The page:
Page 1 of 38

Filter category

Feature post image

Brexit, the Irish Protocol and the ‘Versailles Effect’

What does the Treaty of Versailles have to do with Brexit, you may be asking yourself? Quite a lot I would like to suggest. But a preliminary comment is necessary. In the current state of polarized societies  and, increasingly, a polarized academy, an old-style ‘Voltairian liberal’ like myself (of the ‘I disapprove of what you say, but I will defend to the death your right to say it’ ilk), who is, too, an accommodationist by disposition and praxis (of the ‘let’s look for a solution that can accommodate as much as possible the conflicting positions’ ilk), regularly manages to alienate both poles. Say one good word on the redistributive policies of the current Polish government and the response will be brimstone and fire from one pole. (Excuse the pun.) Say one (or more) bad word on their rule of law policies, and dust and ashes will rain down from the other pole. You end up being the ‘enemy’ of both. Polarization. This is not a personal, ‘poor me’ complaint. From the privileged position of a tenured…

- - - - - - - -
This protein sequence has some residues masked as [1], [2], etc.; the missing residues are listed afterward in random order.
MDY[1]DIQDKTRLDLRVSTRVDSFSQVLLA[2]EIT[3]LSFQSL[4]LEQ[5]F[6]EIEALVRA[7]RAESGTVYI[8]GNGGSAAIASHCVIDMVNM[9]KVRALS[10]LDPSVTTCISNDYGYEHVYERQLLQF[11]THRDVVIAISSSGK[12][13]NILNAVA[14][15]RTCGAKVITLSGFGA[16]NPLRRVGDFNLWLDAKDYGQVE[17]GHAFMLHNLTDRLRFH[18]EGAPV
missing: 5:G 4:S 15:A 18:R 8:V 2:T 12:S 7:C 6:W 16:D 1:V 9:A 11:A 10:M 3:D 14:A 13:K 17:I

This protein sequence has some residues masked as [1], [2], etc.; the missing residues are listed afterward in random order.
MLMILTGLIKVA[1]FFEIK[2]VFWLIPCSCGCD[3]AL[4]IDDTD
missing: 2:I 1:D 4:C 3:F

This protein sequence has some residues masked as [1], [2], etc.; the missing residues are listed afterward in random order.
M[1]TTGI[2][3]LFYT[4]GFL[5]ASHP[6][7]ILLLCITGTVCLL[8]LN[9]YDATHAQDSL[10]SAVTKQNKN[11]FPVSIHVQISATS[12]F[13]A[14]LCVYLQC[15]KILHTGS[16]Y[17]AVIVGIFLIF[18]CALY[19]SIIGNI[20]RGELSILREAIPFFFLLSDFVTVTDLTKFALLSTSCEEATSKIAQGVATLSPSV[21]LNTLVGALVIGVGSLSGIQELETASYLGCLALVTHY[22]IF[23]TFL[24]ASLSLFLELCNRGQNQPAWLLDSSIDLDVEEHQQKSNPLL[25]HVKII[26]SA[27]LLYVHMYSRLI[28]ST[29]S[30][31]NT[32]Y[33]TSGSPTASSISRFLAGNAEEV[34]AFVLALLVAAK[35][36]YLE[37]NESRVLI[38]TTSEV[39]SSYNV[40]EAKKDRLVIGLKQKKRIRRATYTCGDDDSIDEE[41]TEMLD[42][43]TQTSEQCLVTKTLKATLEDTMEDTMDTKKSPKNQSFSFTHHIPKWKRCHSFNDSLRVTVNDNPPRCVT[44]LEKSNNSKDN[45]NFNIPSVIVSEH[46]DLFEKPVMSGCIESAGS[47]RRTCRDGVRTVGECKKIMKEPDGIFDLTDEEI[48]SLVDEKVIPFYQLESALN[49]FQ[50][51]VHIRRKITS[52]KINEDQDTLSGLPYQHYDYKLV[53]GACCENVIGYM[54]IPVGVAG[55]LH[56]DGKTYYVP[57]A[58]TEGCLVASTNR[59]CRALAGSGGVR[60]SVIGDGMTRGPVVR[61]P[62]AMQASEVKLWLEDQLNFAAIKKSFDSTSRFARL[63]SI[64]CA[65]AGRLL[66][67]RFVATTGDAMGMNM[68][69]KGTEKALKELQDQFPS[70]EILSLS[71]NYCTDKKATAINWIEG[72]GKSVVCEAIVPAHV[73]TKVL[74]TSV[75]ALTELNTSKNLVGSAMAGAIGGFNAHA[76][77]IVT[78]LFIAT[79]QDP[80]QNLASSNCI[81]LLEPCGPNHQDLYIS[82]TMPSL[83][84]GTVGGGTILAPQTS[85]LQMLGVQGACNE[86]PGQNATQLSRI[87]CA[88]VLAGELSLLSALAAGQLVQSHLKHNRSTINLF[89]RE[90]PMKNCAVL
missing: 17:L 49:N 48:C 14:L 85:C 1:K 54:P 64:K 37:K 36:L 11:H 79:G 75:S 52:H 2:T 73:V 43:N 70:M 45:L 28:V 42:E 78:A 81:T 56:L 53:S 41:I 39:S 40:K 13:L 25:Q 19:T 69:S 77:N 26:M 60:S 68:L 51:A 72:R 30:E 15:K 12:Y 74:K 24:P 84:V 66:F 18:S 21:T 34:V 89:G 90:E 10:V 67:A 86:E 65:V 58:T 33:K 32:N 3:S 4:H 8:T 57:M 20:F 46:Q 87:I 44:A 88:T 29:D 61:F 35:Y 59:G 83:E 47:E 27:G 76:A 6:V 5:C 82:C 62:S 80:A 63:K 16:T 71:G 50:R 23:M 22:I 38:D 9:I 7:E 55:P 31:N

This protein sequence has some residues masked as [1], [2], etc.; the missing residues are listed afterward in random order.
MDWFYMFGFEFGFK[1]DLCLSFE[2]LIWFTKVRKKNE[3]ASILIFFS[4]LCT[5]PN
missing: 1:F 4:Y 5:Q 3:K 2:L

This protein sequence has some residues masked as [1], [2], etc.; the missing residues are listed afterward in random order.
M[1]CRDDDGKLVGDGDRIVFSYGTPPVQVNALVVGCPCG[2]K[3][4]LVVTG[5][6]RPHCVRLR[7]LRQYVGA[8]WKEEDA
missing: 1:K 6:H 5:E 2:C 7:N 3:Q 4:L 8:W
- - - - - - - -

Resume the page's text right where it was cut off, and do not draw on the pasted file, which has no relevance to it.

Read more

In This Issue – Reviews

This issue features reviews of five recent works. Two of them address questions of state responsibility – a core topic, shaped by the International Law Commission (ILC) Articles adopted exactly 20 years ago, but addressed here from unusual angles. Jean Ho’s interest is with responsibility for breaches of investment contracts (a topic left to the side by the…

Read more

In This Issue

This issue opens with an article by Andreas von Arnauld, who discusses state responsibility for past injustices apparently considered legal at the time. To mitigate the problem of retroactivity associated with such responsibility, von Arnauld suggests a broader understanding of the law, which reads into it contemporary ethical principles. He argues that, as a minimum, the violation of…

Read more

Vital Statistics

What’s in a number? Or better, what’s in a set of numbers? As many of our readers know, we draw up the EJIL Vital Statistics each year in order to track any changes, shifts and developments in the who’s who of EJIL authors. Who submits to the journal? Who is accepted, and who gets published? Are we managing…

Read more

The Unequal Impact of the Pandemic on Scholars with Care Responsibilities: What Can Journals (and Others) Do?

COVID-19 has been devastating in all sorts of ways for communities and individuals everywhere, exacerbating existing inequalities and structural injustices, such as those pertaining to race, gender, and wealth. And while the harms have been more brutal and life-changing in other contexts, the highly uneven impact of the pandemic has been felt amongst the relatively privileged scholarly community…

Read more
  • Page 1 of 38
  • Last